FACTS WHICH NEED NOT BE PROVED
56 Fact judicially noticeable need not be proved
No fact of which the court will take judicial notice need be proved.
57 Facts of which court must take judicial notice
(1) The court shall take judicial notice of the following facts:
(a) all laws or regulations having the force of law now or heretofore in force or hereafter to be in force in Malaysia or any part thereof;
(b) all public Acts passed or hereafter to be passed by the Parliament of the United Kingdom, and all local and personal Acts directed by it to be judicially noticed;
(c) articles of war for the armed forces or any visiting force lawfully present in Malaysia;
(d) the course of proceedings in Parliament, in the federal legislatures that existed in Malaysia before Parliament was constituted, in the legislature of any State in Malaysia and in the Parliament of the United Kingdom;
(e) the accession of the Yang di-Pertuan Agong and the accession of the Ruler of any State in Malaysia and the appointment of a Yang di-Pertua Negeri;
(f) the accession and the sign manual of the Sovereign for the time being of the United Kingdom;
(g) the seals of all the courts of Malaysia, all seals which any person is authorized to use by any law in force for the time being in Malaysia or any part thereof, all seals of which English courts take judicial notice, and the seals of Courts of Admiralty and maritime jurisdiction and of notaries public;
(h) the accession to office, names, titles, functions and signatures of the persons filling for the time being any public office in any part of Malaysia, if the fact of their appointment to such office is notified in the Gazette or in any State Gazette;
(i) the existence, title and national flag of every State or Sovereign recognized by the Yang di-Pertuan Agong;
(j) the ordinary course of nature, natural and artificial divisions of time, the geographical divisions of the world, the meaning of Malay and English words, and public festivals, fasts and holidays notified in the Gazette or in any State Gazette;
(k) the Commonwealth countries;
(l) the commencement, continuance and termination of hostilities between Malaysia or any other part of the Commonwealth and any other country or body of persons;
(m) the names of the members and officers of the court and of their deputies and subordinate officers and assistants, and also of all officers acting in execution of its process, and of all advocates and other persons authorized by law to appear or act before it;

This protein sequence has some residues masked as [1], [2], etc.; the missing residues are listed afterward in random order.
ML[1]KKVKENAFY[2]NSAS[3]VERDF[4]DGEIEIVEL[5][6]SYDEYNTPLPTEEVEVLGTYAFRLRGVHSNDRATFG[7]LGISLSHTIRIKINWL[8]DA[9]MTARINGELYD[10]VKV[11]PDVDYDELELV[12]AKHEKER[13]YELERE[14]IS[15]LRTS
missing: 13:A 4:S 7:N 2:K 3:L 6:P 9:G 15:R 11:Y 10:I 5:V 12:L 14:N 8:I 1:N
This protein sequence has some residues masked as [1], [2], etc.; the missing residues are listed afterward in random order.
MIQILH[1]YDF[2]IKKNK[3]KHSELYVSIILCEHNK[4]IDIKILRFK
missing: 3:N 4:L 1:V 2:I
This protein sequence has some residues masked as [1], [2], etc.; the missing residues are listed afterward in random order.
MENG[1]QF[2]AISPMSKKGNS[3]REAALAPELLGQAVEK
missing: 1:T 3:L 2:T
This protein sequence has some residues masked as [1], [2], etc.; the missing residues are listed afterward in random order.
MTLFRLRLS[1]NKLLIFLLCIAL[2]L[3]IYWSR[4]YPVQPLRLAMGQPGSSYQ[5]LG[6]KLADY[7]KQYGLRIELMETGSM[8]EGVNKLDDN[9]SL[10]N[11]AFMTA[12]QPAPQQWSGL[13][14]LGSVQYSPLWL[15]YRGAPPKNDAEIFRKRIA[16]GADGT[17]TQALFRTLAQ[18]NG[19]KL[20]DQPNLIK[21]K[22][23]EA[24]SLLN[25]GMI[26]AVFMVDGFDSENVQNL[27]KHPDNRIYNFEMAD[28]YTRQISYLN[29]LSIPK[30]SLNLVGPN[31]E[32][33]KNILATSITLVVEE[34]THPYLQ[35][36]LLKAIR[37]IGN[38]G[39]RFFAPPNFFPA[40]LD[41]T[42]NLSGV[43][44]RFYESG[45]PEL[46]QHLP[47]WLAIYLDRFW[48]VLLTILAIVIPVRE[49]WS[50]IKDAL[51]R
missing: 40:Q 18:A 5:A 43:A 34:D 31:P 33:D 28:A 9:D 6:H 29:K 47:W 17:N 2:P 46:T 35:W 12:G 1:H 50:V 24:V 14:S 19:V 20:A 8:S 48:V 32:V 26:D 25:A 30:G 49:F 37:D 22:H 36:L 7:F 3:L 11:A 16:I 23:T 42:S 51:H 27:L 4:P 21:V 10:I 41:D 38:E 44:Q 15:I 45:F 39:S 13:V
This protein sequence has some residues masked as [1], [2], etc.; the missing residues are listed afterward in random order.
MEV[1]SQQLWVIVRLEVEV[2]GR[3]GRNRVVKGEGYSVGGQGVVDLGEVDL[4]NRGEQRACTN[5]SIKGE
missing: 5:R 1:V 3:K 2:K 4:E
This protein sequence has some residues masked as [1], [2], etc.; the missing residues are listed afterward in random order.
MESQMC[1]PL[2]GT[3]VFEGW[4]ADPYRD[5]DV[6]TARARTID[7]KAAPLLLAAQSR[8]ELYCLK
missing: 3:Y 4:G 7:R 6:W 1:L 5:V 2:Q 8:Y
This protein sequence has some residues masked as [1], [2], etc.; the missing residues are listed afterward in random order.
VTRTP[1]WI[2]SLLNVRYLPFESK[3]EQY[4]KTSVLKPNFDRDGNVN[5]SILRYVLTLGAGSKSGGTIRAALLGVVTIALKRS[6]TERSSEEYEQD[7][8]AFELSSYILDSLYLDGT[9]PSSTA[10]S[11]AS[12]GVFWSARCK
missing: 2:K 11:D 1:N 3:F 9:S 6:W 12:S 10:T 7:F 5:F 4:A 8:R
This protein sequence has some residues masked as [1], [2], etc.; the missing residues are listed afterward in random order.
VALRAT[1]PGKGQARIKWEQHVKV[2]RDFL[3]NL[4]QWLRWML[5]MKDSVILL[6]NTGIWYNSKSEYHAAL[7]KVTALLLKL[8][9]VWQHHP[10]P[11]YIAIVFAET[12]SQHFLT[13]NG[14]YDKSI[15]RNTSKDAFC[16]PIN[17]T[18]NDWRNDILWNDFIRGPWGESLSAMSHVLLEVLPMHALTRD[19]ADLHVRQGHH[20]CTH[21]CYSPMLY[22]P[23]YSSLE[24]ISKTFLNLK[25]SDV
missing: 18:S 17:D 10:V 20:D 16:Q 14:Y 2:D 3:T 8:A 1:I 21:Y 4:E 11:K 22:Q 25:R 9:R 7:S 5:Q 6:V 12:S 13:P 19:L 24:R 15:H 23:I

(n) the rule of the road on the land, sea regulations and the rules of the air;
(o) all other matters which it is directed by any written law to notice.
Explanation-The words "Parliament of the United Kingdom" in paragraphs (b) and (d) mean-
(i) the Parliament of the United Kingdom of Great Britain and Northern Ireland;
(ii) the Parliament of the United Kingdom of Great Britain and Ireland;
(iii) the Parliament of Northern Ireland;
(iv) the Parliament of Great Britain;
(v) the Parliament of England;
(vi) the Parliament of Scotland;
(vii) the Parliament of Ireland prior to 1 January 1801.
(2) In all these cases, and also on all matters of public history, literature, science or art, the court may resort for its aid to appropriate books or documents of reference.
(3) If the court is called upon by any person to take judicial notice of any fact, it may refuse to do so unless and until the person produces any such book or document as it considers necessary to enable it to do so.
58 Facts admitted need not be proved
(1) No fact need be proved in any proceeding which the parties thereto or their agents agree to admit at the hearing or which before the hearing they agree to admit by any writing under their hands, or which by any rule of pleading in force at the time they are deemed to have admitted by their pleadings:
Provided that the court may, in its discretion, require the facts admitted to be proved otherwise than by such admissions.
(2) This section has no application to criminal proceedings.
59 Proof of facts by oral evidence
All facts, except the contents of documents, may be proved by oral evidence.
60 Oral evidence must be direct
(1) Oral evidence shall in all cases whatever be direct, that is to say-
(a) if it refers to a fact which could be seen, it must be the evidence of a witness who says he saw it;
(b) if it refers to a fact which could be heard, it must be the evidence of a witness who says he heard it;
(c) if it refers to a fact which could be perceived by any other sense or in any other manner, it must be the evidence of a witness who says he perceived it by that sense or in that manner;
(d) if it refers to an opinion or to the grounds on which that opinion is held, it must be the evidence of the person who holds that opinion on those grounds.
(2) The opinions of experts expressed in any treatise commonly offered for sale and the grounds on which such opinions are held may be proved by the production of the treatise if the author is dead or cannot be found or has become incapable of giving evidence or cannot be called as a witness without an amount of delay or expense which the court regards as unreasonable.